Do you remember, back in the day, when metal was hard & raucous? Before it was sullied by pop-influences, power-ballads & nü-metal. When 3 guys could stand on stage, scream ferociously into the mike while engaging in fast guitar- & bass-wizardry, backed only by a drummer who you swear, will pound a hole into his kit at any second? Ahh, those were the days, my friend, and that was Foster Kare

Sadly, not all memories are so good. Let’s take a sideways step. Still back in the day, but remember when Gowan & Glass Tiger ruled the radio? When the boys were pretty & the pop was shitty? This, my fellow travellers, was the magic of The Cassanova Playboys, who were far too sexy for their shirts, who brought a gaggle of hotties for fans, and who will likely one day feature prominently on pop radio, much to the horror of us all.

We’ve spent time coursing backwards through the 80’s: the good & the bad, but remember – there was rock before the 80’s. In the 70’s, rock was over-the-top, orchestral, grandiose, all those lovely things. And thus we see the influences of The Rub, a 5 piece that harkens back to the glory days of Fleetwood Mac and their ilk. Featuring a flautist amongst the mix, they played sweet, melancholy songs that never quite lifted off the ground. They’d perhaps be more comfortable with a full orchestra backing them, or at least an over-wrought stage-show at a stadium to play in (I jest). They were certainly virtuoso musicians each, and mirroring the various solos on the flute was a daring move, but I think they need to find their Robert Hunter, to create better songs for their talents.

I’m hopeful that Foster Kare carried the night. I certainly can’t imagine either of the other two acts did, particularly given the character of those judging last night, but, I’ve been surprised before, and will likely be again. But now SHiNDiG 2004’s opening round is done, and next week, the semi-finals begin. If you’ve not been out yet, start now, because the chaffe has fallen by the wayside, and it’s time to see which of the remaining wheat is, umm, umm, the wheatiest?

SHiNDiG 2004: Night 7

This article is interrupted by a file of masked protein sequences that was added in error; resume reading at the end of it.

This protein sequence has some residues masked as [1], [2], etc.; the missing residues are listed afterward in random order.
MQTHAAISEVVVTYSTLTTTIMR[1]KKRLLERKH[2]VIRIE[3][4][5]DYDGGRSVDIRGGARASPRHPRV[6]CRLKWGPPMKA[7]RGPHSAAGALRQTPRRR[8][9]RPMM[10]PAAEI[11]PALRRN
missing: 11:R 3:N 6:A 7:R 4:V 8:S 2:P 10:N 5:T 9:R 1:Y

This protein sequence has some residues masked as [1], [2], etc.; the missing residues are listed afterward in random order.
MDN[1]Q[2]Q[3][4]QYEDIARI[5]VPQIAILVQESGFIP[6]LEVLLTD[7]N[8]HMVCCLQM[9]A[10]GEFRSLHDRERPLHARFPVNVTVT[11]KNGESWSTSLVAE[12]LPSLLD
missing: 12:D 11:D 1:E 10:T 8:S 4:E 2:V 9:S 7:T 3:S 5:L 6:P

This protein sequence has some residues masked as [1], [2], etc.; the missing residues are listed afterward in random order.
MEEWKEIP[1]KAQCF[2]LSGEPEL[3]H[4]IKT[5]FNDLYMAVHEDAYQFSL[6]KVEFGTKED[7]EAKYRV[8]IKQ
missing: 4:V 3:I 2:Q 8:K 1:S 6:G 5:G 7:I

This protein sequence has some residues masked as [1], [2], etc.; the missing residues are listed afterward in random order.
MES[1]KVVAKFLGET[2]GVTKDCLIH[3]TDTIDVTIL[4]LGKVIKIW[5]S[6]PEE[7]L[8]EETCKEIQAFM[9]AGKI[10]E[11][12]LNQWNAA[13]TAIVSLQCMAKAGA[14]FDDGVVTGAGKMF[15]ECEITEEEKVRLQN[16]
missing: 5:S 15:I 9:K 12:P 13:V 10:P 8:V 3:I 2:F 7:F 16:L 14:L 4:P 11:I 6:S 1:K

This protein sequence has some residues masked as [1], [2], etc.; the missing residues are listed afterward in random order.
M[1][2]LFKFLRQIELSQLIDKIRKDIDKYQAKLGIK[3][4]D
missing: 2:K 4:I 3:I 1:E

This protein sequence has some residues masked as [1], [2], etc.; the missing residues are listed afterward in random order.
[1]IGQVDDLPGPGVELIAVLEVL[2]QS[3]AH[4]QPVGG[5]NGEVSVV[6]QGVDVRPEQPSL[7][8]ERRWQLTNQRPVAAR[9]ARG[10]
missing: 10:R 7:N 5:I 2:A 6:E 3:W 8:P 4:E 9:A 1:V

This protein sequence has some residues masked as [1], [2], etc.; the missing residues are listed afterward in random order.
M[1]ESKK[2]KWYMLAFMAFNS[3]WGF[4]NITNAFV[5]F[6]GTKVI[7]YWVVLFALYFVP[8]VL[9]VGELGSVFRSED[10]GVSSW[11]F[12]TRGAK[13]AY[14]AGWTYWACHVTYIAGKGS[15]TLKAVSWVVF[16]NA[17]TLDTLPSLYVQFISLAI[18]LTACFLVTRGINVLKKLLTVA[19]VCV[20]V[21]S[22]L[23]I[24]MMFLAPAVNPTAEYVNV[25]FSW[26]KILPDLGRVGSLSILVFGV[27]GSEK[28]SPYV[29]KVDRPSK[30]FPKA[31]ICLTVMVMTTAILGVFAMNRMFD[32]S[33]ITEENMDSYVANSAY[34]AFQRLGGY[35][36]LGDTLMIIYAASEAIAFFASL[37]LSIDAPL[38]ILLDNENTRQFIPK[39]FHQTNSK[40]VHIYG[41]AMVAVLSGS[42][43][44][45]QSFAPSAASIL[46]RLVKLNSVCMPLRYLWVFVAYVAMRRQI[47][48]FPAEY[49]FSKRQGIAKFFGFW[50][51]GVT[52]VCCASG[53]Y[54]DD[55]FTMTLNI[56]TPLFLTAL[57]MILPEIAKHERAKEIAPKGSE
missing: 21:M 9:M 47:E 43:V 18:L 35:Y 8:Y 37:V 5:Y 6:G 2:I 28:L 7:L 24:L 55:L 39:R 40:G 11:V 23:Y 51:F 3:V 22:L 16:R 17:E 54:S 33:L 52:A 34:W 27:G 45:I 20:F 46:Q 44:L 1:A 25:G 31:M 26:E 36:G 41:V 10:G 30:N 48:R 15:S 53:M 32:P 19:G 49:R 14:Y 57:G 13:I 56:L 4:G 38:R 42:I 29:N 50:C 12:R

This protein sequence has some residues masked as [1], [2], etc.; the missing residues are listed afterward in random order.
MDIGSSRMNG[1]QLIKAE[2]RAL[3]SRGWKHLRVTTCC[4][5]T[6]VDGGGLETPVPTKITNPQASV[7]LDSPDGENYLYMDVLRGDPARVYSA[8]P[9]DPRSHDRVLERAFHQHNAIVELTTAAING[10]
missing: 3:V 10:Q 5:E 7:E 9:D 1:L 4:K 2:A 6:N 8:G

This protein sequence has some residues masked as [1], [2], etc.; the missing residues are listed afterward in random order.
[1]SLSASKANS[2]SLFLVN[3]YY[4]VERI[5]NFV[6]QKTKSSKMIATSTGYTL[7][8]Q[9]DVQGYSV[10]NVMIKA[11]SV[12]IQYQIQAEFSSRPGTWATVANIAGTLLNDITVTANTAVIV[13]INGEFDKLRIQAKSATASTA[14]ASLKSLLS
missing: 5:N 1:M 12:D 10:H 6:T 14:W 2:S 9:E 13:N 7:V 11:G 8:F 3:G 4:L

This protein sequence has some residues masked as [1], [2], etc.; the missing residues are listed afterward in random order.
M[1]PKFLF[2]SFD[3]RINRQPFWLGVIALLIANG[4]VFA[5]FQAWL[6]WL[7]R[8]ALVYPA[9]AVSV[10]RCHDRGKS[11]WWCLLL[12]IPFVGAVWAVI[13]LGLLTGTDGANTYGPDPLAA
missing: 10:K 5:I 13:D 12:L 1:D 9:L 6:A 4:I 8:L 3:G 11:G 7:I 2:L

Much like last week (which, for various reasons, I haven’t written about here. My apologies to those whose lives are bereft without these reviews ;), week 7 of SHiNDiG was better than virtually every other night. Not the least of which reason was that the Railway Club was packed, as each band brought out some fans.

The first band of the night, Hejira is possibly one of the very best bands that I’ve ever seen in 3-odd years of going to SHiNDiG. Certainly, they were, shall we say, heavily influenced by Radiohead, but they were good in their own right. The cynic in me also wants to say “given the amount of money they must have spent on gear, they’d better damn well be good”. And fortunately they were. Their first song was really derivative, but after that they found their own sound within the techno-rock that Radiohead (and few others) do so well. The singer, with his high, plaintive, somewhat nasal voice, was very evocotive, if a little incoherent. The guitarist, who is the recipient of my major complaint for fiddling with switches as much as playing, thrashed out admirably, while the bassist/keyboardist/mixer held steady, not being too flashy, but certainly holding his own. Their sound is almost certainly unique in the Vancouver music scene, and well-worth seeing (although be wary if they play anywhere with notoriously bad sound).

The Skatomatics, as the name implies, were a Ska band. Like the name also implies, they brought nothing new at all to the genre, seemingly content to rock lightly through the night. It would have been ok had they any edge, or played a little looser, but rather, they kept it safe & staid, and the result was disapointingly boring. Ska should always be fun, at the very least, and I didn’t find theirs much fun at all. It was pleasant, sure, that’s damning praise.

Closing out the night was Cadeaux a really interesting pop-band. Featuring 2 female lead-vocalists, who battled & traded lead throughout the set, they were really good. Sadly for them, their voices were simply too high-pitched for me, and I’d wince whenever they’d hit a high note. There was also a strange tinny buzzing, like a dime shaking on a vibrating plate, or something, that was really irritating. I’m not sure if that was part of their sound, playing the higher ranges on the guitars, or some fuck-up in the sound, but it drove me out of the club early. Despite this, their songs, their sound, their musicianship was all interesting, and worth another look.

Because I left early, I don’t actually know who won last night. I certainly voted for Hejira, but I suspect that Cadeaux might have carried the night, because their sound is closer to what I would call the “CiTR sound” – slightly messy, cute, endearing pop-rock, little pretense and lots of scenester cred.